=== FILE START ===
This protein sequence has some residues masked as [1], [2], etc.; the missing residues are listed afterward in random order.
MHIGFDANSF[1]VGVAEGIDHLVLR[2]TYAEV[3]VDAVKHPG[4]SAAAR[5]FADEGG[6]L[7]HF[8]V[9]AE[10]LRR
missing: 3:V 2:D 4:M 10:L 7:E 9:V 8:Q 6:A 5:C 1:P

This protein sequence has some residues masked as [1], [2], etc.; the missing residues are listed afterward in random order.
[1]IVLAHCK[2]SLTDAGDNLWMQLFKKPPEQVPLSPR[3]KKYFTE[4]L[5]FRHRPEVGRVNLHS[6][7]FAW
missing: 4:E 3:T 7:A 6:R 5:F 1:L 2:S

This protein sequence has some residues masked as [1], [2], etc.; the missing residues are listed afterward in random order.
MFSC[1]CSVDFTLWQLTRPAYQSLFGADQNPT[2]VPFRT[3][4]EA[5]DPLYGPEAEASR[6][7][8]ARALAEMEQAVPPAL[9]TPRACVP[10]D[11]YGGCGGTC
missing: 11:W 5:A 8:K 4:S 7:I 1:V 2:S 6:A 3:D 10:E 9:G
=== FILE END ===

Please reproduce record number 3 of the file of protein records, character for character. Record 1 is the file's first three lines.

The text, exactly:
This protein sequence has some residues masked as [1], [2], etc.; the missing residues are listed afterward in random order.
MFSC[1]CSVDFTLWQLTRPAYQSLFGADQNPT[2]VPFRT[3][4]EA[5]DPLYGPEAEASR[6][7][8]ARALAEMEQAVPPAL[9]TPRACVP[10]D[11]YGGCGGTC
missing: 11:W 5:A 8:K 4:S 7:I 1:V 2:S 6:A 3:D 10:E 9:G